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Uber


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Uber


 

Why am I a fit for Uber?

Kaizen.

This single word defines the Japanese philosophy of reaching for perfection, while acknowledging that it can never be achieved. It means to improve continuously; to empathize with the customers; to challenge the status quo and search for a better way to do things. To me, Uber embodies this philosophy. Uber doesn’t toss a hundred features imaginable in the app and give it to us; instead, each and every feature available today seems to be an essential one for someone. For example, the suggestion of pickup points; this feature can be thought of only if you empathize with the customers and look for their pain points. I used to always search for a nearby shop or a gas station before opening the Uber app, so that the driver and I would not have to contact each other and waste both of our time. I don't have to do that anymore.

I believe I am a fit for Uber because I have and will always consider things from the customers' perspective. For example, when I first moved to the U.S. three years ago for school, I noticed that there were small communities of Japanese international students scattered across the San Francisco Bay Area - each of them confined to that particular university, community college, or language school. Of over 400 Japanese students that I’ve met, most of them struggled with communicating in English. When I realized that these students and communities had no means of finding and connecting with other communities, I decided to create an organization - which I soon named Silicon Valley Japanese Student Association - with the aim to bridge the gaps between all of these communities, serve as the central channel of communication and interaction, and promote a sense of community. I did not do this because I wanted to write it on my resume. I did this because I could only imagine how much tougher my life abroad would have been if I did not speak English. We had over 400 members in 6 months.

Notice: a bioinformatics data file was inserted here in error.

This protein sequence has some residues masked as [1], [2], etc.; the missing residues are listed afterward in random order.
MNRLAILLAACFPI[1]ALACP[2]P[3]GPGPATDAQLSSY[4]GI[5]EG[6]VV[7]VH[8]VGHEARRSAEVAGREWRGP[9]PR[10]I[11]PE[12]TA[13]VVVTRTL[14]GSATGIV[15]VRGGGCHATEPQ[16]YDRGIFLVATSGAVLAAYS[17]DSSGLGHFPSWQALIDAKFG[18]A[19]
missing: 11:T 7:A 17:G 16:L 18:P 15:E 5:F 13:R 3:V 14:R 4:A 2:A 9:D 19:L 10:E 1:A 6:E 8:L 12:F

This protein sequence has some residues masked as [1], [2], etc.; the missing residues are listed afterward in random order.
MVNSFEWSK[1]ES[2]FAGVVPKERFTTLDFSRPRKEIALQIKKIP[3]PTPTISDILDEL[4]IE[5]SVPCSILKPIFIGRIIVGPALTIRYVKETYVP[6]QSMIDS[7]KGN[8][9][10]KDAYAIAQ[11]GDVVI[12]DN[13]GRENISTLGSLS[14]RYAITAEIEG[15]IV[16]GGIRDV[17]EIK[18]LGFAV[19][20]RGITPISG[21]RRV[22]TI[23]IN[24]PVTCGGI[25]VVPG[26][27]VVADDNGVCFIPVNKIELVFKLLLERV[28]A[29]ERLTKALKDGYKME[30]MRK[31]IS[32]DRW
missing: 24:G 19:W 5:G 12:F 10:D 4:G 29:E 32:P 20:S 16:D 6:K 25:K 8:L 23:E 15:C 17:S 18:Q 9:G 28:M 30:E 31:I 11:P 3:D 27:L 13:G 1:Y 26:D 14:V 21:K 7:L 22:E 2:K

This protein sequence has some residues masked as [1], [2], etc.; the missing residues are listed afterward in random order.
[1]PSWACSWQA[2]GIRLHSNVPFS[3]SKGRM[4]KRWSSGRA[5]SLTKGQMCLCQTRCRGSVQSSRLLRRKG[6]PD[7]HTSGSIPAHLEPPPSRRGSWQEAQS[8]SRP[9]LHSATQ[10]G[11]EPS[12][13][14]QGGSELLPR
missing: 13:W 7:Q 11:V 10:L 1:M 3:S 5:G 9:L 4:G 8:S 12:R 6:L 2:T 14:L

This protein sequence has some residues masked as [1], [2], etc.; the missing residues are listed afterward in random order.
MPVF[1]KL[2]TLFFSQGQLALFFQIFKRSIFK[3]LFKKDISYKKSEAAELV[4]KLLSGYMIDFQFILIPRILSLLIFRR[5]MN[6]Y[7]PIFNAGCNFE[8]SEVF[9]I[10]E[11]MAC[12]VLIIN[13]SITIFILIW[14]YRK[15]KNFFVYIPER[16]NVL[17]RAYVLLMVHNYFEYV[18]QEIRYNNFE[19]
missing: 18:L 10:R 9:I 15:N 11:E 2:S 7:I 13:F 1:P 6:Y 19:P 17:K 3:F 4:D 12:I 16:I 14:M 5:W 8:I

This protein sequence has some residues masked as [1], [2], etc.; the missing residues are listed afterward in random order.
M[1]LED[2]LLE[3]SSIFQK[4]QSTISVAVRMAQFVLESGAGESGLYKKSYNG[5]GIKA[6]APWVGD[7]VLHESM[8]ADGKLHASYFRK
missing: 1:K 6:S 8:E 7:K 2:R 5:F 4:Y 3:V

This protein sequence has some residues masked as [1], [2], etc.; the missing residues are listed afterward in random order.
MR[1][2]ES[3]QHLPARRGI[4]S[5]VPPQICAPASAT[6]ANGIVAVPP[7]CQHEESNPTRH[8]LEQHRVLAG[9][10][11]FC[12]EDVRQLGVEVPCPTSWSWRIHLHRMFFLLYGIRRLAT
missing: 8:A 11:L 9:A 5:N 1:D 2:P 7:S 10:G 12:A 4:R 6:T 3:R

Empathy is essential to the philosophy of Kaizen. It is one of my core values, and I have exercised and implemented this throughout various stages in my life. I see this philosophy in Uber. I believe that when two parties that practice this philosophy work together, they will be able to produce extraordinary results. At Uber, I will be able to contribute to the growth of a company that I believe in, in my home country, through implementation of what I am good at - Kaizen.


Why am I a fit for this role?

I believe I am a fit for this role for two reasons.

Upbringing - I immigrated to Japan from Taiwan when I was 3, and lived there for over 16 years. I studied English at international schools, spoke Mandarin at home, and worked with Japanese people. I lived in and understand the country and its people, especially the Millennials, from both insider and outsider's perspectives. For example, I know that older Japanese people place higher value on the quality of service, while the Millennials care more about the experience and the price. Localization is important, but so is standardization. I want to help Uber strike the right balance.

Experience - After dropping out of school, I worked in retail for a year. In Japan, no one is really in "customer service," but at the same time, everyone is. People care about the quality of service that they receive and provide, almost as much as the product itself. This is why Omotenashi, which is the Japanese art of hospitality, so important. I was taught that to provide extraordinary service, we had to go beyond what customers expected, and deliver that before they expect it. We put rain covers on shopping bags, face cover (for makeup protection) in fitting rooms, and offer to carry or temporarily hold on to large luggages while they shop. Omotenashi is why there are two different types of ratings for cab drivers in Japan; why there are black cabs, which are driven by drivers who earn the highest ratings; and why the doors are automatic. Having practiced this for an entire year has prepared me to be the perfect candidate for this position because Uber and Omotenashi has mutual traits - ride for users when they want it, where they want it, only a few taps away.